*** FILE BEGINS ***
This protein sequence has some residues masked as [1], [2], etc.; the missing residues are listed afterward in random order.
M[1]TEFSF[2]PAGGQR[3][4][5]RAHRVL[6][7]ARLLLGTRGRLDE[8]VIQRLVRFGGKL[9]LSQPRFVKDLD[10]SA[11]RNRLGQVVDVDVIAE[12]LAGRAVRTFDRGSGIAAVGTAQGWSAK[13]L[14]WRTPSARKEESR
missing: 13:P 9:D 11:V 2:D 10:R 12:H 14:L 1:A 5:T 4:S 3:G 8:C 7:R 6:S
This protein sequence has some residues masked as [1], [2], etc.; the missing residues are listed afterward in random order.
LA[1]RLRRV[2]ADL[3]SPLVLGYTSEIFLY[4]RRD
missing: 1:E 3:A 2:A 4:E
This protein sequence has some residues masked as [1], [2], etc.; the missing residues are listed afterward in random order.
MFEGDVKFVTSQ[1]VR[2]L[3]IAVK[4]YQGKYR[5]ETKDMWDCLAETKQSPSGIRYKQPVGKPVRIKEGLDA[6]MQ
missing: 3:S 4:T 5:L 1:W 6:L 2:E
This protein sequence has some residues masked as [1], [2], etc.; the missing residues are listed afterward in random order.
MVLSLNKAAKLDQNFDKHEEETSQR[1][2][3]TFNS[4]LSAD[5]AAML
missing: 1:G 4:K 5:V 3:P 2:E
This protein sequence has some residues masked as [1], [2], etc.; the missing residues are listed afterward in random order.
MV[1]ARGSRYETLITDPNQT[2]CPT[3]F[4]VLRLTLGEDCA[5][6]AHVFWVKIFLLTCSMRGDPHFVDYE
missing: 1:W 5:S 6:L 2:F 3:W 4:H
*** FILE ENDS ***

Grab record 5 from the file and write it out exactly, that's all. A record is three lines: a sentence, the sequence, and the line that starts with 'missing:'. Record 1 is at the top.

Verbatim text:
This protein sequence has some residues masked as [1], [2], etc.; the missing residues are listed afterward in random order.
MV[1]ARGSRYETLITDPNQT[2]CPT[3]F[4]VLRLTLGEDCA[5][6]AHVFWVKIFLLTCSMRGDPHFVDYE
missing: 1:W 5:S 6:L 2:F 3:W 4:H